Home Forums Vacation and Travel Minimalist Camping

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    • #234340

      2.5 years ago I moved 2000 miles away from my family to the most beautiful, mostly-wild land I could possibly imagine (Alaska). I’ve been wanting to go camping, but every time I hit a mental block and start stressing out over the preparations and end up not going.

      I’ve finally figured out what the problem is – I’ve never had to feed myself when camping. I don’t know what kind of groceries to buy, or how to cook on a campfire, or what foods are relatively easy to cook on a campfire. I know how silly this sounds. It was just never in the distribution of labor. My parents and sisters (who love to cook) did the cooking. I kept the kids occupied and did much of the heavy lifting. Since the chef’s in the family always buy too much, there was never any need for me to even buy groceries.

      So, help me out, please. What’s the easiest food to cook on a campfire? (I don’t want a camp stove for my rare camping trips).

    • #234343

      It sounds like you are car camping and not backpacking so weight and spoilage is not a problem? One recipe that comes to mind, for a dessert anyway, is a banana boat. My Girl Scout makes these when her troop is out camping. Pull back peel lengthwise of one section of a banana (keep rest of the peel intact). Make a trench the length of the banana with a spoon or knife. Stuff with marshmallows and chocolate chips. Return peel to its place covering the banana. Wrap in aluminum foil. Place on a bed of coals for 5 minutes till gooey and melted. Her troop has also done chicken and dumplings in a dutch oven. A short description is to simmer sliced vegetables (celery carrots, onions) and cubed pre-cooked chicken meat in a canned chicken broth (2 or 3 cans) for 30 minutes over a fire. Make a biscuit dough; drop biscuit dough by spoonfuls into simmering broth. Don’t stir; cover and simmer for another 20 minutes until biscuits are cooked through.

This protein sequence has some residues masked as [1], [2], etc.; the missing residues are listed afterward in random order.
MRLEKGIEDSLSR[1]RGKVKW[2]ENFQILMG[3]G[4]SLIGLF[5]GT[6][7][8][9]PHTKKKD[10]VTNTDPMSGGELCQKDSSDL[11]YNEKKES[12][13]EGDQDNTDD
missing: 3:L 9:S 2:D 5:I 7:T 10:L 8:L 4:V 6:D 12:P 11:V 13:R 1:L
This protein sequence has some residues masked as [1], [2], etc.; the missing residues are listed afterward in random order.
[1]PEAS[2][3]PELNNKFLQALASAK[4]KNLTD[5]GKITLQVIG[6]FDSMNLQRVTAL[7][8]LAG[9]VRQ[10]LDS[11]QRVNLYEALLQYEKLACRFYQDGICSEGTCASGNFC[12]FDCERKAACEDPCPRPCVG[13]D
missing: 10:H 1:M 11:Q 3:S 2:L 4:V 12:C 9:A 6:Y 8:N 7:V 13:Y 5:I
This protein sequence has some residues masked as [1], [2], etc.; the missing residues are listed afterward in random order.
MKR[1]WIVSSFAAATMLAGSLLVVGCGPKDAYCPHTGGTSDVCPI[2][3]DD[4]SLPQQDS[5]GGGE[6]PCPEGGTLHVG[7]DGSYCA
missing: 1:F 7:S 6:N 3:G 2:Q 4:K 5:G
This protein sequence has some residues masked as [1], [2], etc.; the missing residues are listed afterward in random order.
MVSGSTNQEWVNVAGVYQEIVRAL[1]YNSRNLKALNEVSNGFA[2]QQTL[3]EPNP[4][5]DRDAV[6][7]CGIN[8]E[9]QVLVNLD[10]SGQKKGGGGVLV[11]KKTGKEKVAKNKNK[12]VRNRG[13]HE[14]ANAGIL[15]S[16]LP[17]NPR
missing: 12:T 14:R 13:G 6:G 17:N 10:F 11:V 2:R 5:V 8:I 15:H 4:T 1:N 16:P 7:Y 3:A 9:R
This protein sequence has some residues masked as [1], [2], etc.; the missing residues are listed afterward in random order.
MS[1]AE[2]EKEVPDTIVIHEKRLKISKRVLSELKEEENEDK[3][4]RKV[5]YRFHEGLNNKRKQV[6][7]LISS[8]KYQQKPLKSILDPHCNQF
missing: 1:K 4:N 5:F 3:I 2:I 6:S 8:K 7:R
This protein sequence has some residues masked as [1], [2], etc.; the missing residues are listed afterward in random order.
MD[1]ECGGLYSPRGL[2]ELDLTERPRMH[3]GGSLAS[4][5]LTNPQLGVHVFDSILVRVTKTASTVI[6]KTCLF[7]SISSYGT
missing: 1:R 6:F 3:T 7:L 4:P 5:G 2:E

• #234349

      As an avid camper, I would suggest that you DO bother with a camp stove, if you can borrow one. It is much cleaner and easier than a campfire, unless you want to eat mostly hot dogs and foil pouch meals. If you want to use the fire, please tell us what cookware you have to use and how many folks you are cooking for and if there are children. Will you have a fireplace such as in many state parks that have an iron grate, or will it be on a fire you have no supports over?

      If you have a Dutch oven, there are lots of websites with one-pot meals for cooking with them. If you are nervous about cooking, I would suggest some stand-bys as you might make at home, things you can boil and are easy to pack. Spaghetti: cook the pasta in boiling water and serve the sauce from a jar or can. You can heat the sauce in the open jar by standing it in boiling water in a second smaller pot. Less mess. Macaroni and cheese from a box. Cans of vegetable soup, mix in some instant rice for veg and rice. Fried foods such as bacon and eggs, Spam (yes, it’s not bad), stir fry fresh veggies with canned chicken, make hamburgers, Canned fruits are easy, single-serve puddings make a nice treat Pack tortillas and bagels instead of bread to stay fresh and uncrushed. You can always make oatmeal and hot chocolate from instant pouches in individual bowls and cups, thus getting a lot of mileage out of the boiling water, saving some to clean dishes in after. I get inspired in the natural food stores, since they have rice pilaf, quinoa, and rice and bean materials in boxed, pre-seasoned and “instant” forms. You can freeze cooked chicken cubes to throw into anything.

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